This academic year I’m working in the UW Madison Writing Center as an instructor. Being at a research one university, the Writing Center welcomes not only undergraduates across disciplines but also graduates. Master’s students with theses and doctoral candidates with dissertations. This seems daunting for any tutor: he or she must help a student with his or her personal statement for dentistry school in one thirty-minute session and then switch gears to a dissertation chapter in plant virology in another thirty-minute session.
I actually welcome this intellectual challenge, because I was told by a very wise diversity-minded administrator that education comes as much from outside the classroom as it comes inside the classroom. So revel in tutoring sessions that turn into reciprocal lessons.
For example, I met a dissertator in my program a couple months ago, an African American woman tending to five children back home. She recognized me immediately; she remembered that she was supposed to have met me during my visit to the campus one year before but didn’t for one reason or another. Instead of discussing the abstract of her dissertation, the student wanted to use the session to get to know me and how I was doing in the program.
I told her I was interested in digital literacy and race but that I was hesistant on making that my dissertation topic because I didn’t want to be yet another Black man writing about race and I also thought academia may not value it as other forms of research.
The dissertator student stopped me. “That”s hot!” she said. “I’m all about putting together two or three things that don’t seem to fit, and digital literacy and race, man, that sounds like something that doesn’t mix well, and you should do it!”
Then she told me to embrace the Black man writing about race persona, because it’s important that we talk about ourselves in academia. I realize that for years, decades, centuries, white people have written the stories of people of color across media and writing genres. I studied it for two semesters last year, and that was a I point I kept missing. Other scholars (read: white scholars) have studied African Americans and written about African Americans in as many ways as they can thin, many of those words unfavorable, and although we live in a world with Black Twitter and #BlackLivesMatter, this trend continues. I would say that the conversation is a bit different because now African Americans, and other people of color, other minorities wrestling with intersectionality–are talking back and they are talking loud and in many different forms: still images, GIFs, hashtags . . . Of course, that’s at the risk of being a spectacle, an absurd performance art, at least for some people.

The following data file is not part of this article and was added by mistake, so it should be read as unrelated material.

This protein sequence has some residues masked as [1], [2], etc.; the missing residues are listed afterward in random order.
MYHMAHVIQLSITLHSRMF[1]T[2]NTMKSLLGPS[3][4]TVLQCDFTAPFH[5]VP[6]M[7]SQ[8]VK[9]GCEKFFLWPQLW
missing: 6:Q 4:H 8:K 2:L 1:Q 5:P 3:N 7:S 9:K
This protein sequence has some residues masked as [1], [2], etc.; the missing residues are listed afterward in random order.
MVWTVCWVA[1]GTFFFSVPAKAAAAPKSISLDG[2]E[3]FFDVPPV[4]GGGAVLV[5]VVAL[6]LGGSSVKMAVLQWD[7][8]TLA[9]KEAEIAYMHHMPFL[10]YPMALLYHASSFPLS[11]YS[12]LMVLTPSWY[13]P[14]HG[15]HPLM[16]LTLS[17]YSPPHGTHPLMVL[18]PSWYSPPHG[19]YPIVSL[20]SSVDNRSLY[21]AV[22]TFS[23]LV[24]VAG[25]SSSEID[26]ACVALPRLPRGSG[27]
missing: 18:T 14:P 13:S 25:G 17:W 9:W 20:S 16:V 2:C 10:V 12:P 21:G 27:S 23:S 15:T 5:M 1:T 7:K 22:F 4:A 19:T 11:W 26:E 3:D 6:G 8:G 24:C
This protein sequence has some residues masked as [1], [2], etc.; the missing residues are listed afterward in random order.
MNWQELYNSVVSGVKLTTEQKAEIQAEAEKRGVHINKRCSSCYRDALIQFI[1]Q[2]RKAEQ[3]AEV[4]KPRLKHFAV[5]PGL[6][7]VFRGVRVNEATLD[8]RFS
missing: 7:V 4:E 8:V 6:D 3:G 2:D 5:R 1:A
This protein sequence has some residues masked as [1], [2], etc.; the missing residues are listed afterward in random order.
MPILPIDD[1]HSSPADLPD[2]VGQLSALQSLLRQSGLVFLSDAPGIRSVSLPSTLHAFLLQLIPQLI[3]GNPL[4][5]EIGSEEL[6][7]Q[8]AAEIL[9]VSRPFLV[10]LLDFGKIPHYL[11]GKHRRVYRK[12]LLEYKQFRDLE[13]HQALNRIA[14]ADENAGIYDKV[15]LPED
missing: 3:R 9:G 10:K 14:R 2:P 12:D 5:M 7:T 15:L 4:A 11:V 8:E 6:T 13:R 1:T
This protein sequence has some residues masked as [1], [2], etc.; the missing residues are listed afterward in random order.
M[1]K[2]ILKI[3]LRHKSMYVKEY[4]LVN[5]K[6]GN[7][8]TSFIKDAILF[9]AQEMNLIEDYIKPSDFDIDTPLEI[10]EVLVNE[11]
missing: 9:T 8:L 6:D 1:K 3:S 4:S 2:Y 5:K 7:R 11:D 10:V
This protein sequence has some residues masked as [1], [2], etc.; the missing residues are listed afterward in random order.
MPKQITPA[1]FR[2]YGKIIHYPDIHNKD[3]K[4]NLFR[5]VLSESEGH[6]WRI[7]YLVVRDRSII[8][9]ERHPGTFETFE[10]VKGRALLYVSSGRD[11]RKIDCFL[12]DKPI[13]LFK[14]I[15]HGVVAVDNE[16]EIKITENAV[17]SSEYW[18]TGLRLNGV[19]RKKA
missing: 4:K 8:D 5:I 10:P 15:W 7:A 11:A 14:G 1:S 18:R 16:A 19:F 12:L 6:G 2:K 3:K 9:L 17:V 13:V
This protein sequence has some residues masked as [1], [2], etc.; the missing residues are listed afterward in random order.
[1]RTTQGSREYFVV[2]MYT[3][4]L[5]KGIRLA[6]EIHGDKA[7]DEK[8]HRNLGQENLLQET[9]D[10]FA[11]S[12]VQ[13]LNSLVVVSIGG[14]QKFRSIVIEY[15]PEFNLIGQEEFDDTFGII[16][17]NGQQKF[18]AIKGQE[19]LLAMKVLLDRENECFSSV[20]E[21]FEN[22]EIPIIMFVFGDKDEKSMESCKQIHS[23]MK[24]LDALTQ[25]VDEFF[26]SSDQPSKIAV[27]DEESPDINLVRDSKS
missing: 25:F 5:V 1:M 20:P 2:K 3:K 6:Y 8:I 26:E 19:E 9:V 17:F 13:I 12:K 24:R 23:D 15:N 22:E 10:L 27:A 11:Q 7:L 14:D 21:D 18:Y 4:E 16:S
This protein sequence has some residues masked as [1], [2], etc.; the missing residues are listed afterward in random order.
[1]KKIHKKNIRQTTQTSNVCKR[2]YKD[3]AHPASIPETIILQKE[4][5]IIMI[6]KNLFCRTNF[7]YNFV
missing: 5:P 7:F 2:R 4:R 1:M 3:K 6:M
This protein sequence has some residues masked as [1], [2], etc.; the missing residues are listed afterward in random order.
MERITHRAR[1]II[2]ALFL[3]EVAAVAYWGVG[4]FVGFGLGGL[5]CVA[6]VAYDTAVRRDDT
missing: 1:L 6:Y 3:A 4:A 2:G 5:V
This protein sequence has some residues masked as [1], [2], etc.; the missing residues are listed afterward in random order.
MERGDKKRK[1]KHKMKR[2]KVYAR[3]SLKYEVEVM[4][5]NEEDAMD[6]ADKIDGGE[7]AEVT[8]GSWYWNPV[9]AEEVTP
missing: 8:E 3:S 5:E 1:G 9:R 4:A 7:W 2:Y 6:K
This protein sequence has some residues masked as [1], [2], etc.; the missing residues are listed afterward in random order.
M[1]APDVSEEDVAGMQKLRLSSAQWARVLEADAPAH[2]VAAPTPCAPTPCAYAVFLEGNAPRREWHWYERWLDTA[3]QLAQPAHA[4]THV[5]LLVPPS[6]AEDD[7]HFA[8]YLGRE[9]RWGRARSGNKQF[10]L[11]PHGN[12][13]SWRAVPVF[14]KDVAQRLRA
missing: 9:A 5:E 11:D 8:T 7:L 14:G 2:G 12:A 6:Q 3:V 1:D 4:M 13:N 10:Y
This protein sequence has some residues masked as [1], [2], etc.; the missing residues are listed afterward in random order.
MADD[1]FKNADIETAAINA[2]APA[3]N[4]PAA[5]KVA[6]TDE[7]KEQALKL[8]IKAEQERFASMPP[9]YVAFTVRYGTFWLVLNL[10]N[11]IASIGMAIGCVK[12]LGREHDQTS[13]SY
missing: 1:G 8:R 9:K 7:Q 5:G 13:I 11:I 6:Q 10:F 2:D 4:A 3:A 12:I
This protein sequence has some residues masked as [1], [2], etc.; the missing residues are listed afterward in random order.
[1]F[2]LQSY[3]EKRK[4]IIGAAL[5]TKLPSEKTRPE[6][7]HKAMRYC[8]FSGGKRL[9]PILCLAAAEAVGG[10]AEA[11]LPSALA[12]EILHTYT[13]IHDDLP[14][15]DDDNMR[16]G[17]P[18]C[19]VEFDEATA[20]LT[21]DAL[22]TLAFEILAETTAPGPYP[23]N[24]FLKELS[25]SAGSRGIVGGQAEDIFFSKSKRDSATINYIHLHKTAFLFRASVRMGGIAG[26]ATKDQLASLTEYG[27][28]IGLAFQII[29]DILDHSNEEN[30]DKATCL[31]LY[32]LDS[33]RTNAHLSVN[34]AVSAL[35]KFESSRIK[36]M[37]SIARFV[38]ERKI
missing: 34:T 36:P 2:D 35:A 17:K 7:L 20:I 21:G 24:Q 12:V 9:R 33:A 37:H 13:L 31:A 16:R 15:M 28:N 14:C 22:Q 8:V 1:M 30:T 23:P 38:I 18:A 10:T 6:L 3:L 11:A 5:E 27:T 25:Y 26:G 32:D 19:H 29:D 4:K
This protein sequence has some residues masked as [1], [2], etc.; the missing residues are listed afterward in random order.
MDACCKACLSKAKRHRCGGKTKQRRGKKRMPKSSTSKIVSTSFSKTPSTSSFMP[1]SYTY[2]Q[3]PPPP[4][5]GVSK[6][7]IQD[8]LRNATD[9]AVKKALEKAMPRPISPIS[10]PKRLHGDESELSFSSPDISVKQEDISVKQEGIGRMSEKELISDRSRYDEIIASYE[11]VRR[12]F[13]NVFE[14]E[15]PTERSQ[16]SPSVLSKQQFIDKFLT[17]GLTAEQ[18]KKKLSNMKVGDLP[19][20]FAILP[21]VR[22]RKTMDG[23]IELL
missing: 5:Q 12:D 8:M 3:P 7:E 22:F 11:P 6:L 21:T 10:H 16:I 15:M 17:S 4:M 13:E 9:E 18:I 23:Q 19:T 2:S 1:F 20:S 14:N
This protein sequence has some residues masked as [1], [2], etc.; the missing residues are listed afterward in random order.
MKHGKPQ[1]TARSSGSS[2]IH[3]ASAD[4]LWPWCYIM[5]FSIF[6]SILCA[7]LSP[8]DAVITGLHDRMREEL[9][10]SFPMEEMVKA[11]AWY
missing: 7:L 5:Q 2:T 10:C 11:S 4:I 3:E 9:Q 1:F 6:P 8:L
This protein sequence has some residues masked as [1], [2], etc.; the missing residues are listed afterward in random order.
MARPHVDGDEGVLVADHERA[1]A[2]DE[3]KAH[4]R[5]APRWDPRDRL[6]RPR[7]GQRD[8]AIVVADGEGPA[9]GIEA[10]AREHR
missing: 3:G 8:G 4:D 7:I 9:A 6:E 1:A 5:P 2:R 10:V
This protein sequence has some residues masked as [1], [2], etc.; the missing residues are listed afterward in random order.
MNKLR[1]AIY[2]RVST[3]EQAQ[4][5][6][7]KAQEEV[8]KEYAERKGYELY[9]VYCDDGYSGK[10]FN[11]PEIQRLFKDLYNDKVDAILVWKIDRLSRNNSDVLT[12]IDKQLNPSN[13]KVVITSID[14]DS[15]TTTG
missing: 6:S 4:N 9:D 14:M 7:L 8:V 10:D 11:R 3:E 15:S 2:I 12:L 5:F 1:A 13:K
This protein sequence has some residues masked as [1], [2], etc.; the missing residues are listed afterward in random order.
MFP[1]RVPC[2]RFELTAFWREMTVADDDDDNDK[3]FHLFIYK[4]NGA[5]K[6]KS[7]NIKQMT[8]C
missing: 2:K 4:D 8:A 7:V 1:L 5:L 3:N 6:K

And that’s okay. At least they hear those voices.
Thanks to my chance encounter with my dissertator colleague, I forge ahead with my research interest in computational literacy and African American literacy. I don’t have much power; my voice isn’t big or important enough to participate in the ongoing battle within “post-racial” America. There are enough voices already, and I won’t compete with them. But if I were to say one thing about race, if I were to publish something that’s accessible to other people, I would want my dissertation to be that one thing.
It should be the one essential moment when I speak and I hear my own voice speak about myself and other African Americans.
Then I’ll recede into the shadows and teach freshman composition for the rest of my life. 😉